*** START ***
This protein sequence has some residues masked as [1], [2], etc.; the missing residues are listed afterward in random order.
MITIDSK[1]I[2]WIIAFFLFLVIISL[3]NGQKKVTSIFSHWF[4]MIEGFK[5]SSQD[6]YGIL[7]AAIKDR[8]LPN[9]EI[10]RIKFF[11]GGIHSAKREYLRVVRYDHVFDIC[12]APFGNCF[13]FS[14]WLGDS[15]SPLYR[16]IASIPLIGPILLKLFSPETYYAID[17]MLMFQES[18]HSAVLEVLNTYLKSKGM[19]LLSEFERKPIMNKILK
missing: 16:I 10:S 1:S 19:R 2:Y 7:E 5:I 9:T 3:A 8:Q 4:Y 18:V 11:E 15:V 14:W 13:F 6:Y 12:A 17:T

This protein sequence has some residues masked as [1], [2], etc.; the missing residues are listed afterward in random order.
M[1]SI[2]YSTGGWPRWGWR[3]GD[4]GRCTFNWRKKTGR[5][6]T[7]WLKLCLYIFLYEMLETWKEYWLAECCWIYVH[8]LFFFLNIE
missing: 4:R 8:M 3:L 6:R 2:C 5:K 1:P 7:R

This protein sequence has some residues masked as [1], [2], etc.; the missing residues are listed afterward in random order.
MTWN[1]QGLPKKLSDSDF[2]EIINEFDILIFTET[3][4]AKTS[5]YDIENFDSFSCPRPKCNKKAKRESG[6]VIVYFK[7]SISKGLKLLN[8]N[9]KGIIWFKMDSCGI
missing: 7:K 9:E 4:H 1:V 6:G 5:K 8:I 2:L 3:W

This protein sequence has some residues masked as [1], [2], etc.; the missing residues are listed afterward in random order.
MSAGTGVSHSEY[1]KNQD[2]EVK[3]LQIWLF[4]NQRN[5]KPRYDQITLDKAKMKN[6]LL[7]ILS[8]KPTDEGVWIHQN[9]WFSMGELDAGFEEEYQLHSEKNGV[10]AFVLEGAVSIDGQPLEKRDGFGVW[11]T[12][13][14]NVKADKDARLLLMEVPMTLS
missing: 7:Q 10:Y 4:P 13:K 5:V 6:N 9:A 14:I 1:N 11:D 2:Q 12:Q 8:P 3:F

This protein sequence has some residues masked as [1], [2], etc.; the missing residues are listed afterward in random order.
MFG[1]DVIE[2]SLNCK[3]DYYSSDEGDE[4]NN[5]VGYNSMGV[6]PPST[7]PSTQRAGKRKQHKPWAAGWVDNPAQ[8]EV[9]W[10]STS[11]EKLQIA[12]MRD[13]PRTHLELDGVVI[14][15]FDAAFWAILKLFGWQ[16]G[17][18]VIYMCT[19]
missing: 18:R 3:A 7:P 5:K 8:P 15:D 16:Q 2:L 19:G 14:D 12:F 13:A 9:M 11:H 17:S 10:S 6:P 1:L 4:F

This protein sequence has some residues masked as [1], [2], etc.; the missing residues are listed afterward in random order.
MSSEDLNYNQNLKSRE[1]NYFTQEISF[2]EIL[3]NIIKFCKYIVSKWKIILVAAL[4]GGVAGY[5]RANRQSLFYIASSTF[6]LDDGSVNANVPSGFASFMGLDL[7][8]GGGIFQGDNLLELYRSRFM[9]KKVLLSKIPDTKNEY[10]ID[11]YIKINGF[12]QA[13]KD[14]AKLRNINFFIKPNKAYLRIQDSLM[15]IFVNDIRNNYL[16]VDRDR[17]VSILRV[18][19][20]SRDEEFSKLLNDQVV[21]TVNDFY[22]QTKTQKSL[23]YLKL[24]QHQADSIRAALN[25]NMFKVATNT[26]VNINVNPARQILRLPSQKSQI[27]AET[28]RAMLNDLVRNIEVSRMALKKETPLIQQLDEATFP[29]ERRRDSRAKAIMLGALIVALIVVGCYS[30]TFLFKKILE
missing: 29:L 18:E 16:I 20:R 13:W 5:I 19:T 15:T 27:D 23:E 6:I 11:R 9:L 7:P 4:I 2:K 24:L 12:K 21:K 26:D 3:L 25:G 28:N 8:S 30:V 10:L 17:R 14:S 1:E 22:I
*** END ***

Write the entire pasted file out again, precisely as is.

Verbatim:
This protein sequence has some residues masked as [1], [2], etc.; the missing residues are listed afterward in random order.
MITIDSK[1]I[2]WIIAFFLFLVIISL[3]NGQKKVTSIFSHWF[4]MIEGFK[5]SSQD[6]YGIL[7]AAIKDR[8]LPN[9]EI[10]RIKFF[11]GGIHSAKREYLRVVRYDHVFDIC[12]APFGNCF[13]FS[14]WLGDS[15]SPLYR[16]IASIPLIGPILLKLFSPETYYAID[17]MLMFQES[18]HSAVLEVLNTYLKSKGM[19]LLSEFERKPIMNKILK
missing: 16:I 10:S 1:S 19:R 2:Y 7:E 5:I 9:T 3:A 8:Q 4:Y 18:V 11:E 15:V 14:W 13:F 6:Y 12:A 17:T

This protein sequence has some residues masked as [1], [2], etc.; the missing residues are listed afterward in random order.
M[1]SI[2]YSTGGWPRWGWR[3]GD[4]GRCTFNWRKKTGR[5][6]T[7]WLKLCLYIFLYEMLETWKEYWLAECCWIYVH[8]LFFFLNIE
missing: 4:R 8:M 3:L 6:R 2:C 5:K 1:P 7:R

This protein sequence has some residues masked as [1], [2], etc.; the missing residues are listed afterward in random order.
MTWN[1]QGLPKKLSDSDF[2]EIINEFDILIFTET[3][4]AKTS[5]YDIENFDSFSCPRPKCNKKAKRESG[6]VIVYFK[7]SISKGLKLLN[8]N[9]KGIIWFKMDSCGI
missing: 7:K 9:E 4:H 1:V 6:G 5:K 8:I 2:L 3:W

This protein sequence has some residues masked as [1], [2], etc.; the missing residues are listed afterward in random order.
MSAGTGVSHSEY[1]KNQD[2]EVK[3]LQIWLF[4]NQRN[5]KPRYDQITLDKAKMKN[6]LL[7]ILS[8]KPTDEGVWIHQN[9]WFSMGELDAGFEEEYQLHSEKNGV[10]AFVLEGAVSIDGQPLEKRDGFGVW[11]T[12][13][14]NVKADKDARLLLMEVPMTLS
missing: 7:Q 10:Y 4:P 13:K 5:V 6:N 9:A 14:I 1:N 11:D 2:Q 12:Q 8:P 3:F

This protein sequence has some residues masked as [1], [2], etc.; the missing residues are listed afterward in random order.
MFG[1]DVIE[2]SLNCK[3]DYYSSDEGDE[4]NN[5]VGYNSMGV[6]PPST[7]PSTQRAGKRKQHKPWAAGWVDNPAQ[8]EV[9]W[10]STS[11]EKLQIA[12]MRD[13]PRTHLELDGVVI[14][15]FDAAFWAILKLFGWQ[16]G[17][18]VIYMCT[19]
missing: 18:R 3:A 7:P 5:K 8:P 15:D 16:Q 2:L 19:G 14:D 12:F 13:A 9:M 11:H 17:S 10:S 6:P 1:L 4:F

This protein sequence has some residues masked as [1], [2], etc.; the missing residues are listed afterward in random order.
MSSEDLNYNQNLKSRE[1]NYFTQEISF[2]EIL[3]NIIKFCKYIVSKWKIILVAAL[4]GGVAGY[5]RANRQSLFYIASSTF[6]LDDGSVNANVPSGFASFMGLDL[7][8]GGGIFQGDNLLELYRSRFM[9]KKVLLSKIPDTKNEY[10]ID[11]YIKINGF[12]QA[13]KD[14]AKLRNINFFIKPNKAYLRIQDSLM[15]IFVNDIRNNYL[16]VDRDR[17]VSILRV[18][19][20]SRDEEFSKLLNDQVV[21]TVNDFY[22]QTKTQKSL[23]YLKL[24]QHQADSIRAALN[25]NMFKVATNT[26]VNINVNPARQILRLPSQKSQI[27]AET[28]RAMLNDLVRNIEVSRMALKKETPLIQQLDEATFP[29]ERRRDSRAKAIMLGALIVALIVVGCYS[30]TFLFKKILE
missing: 29:L 18:E 16:I 20:R 13:W 5:I 19:T 15:T 27:D 23:E 6:I 11:R 9:L 7:P 4:I 2:K 24:L 12:K 21:K 26:D 3:L 25:G 28:N 8:S 30:V 10:L 17:R 14:S 1:E 22:I